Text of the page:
At the end of last year, most carriers and 3PLs were predicting an across the board 5-10 percent rate increase. Depending on the lanes and where you are shipping in the country, rate increases could be more. Our advice is to be prepared for potential rate increases and budget accordingly so that your logistics teams aren’t surprised. It’s suggested to become more familiar with spot market costs, as dedicated capacity may start to diminish during the peak shipping seasons.  Rate increases and capacity constraints aren’t coming from the ELD mandate alone. Factors such as the driver shortage, high freight demand due to the growing economy combined with the ELD mandate are conspiring to keep rates higher.

Why You Need to Become a “Shipper of Choice”

In today’s capacity environment, carriers have the luxury of choosing to haul loads that are the most lucrative for them, which means you must eliminate the inefficiencies in your supply chain operations. When you do this, you’ll move closer to becoming the kind of customer carriers love to work with: the so-called shippers of choice.

Here are five tips to get started on your path to becoming a shipper of choice:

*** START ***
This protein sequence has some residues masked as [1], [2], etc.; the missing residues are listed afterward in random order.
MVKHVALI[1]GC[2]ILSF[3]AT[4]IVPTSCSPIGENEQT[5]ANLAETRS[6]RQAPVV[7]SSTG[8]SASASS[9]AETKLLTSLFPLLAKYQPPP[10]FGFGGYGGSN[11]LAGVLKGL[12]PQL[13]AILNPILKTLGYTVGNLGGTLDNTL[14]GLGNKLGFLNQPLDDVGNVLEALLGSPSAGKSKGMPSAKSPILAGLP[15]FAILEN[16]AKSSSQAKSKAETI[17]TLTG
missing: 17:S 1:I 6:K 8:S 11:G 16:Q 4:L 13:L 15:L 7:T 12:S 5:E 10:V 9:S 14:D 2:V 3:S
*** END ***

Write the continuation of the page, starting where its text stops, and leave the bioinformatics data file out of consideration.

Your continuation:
1. Ample Parking—It may sound basic but having enough parking for trailers at your loading docks and warehouses means drivers don’t have to waste time finding a place to park if they are waiting to unload or pick up. The quicker drivers can get back on the road the better.
  2. First-Come, First-Serve—Drivers prefer flexibility when dropping off shipments; they also like smooth-running shipping and receiving operations. Avoid by “appointment only” warehouse and loading dock policies. Given a choice of appointment-only destinations and first-come, first serve (FCFS), carriers prefer the latter. With tighter restrictions on hours of service, drivers need the flexibility to plan their routes to lawfully comply with the ELD mandate. FCFS loading and unloading policies give drivers more flexibility when planning their days.
  3. Avoid Detention Fees—Avoid making your carriers wait too long. As a general rule, when carriers wait over two hours you will accrue detention fees and could potentially be flagged as a shipper to avoid due to inefficient dock operations. Make every effort to streamline your operations to minimize wait times for drivers.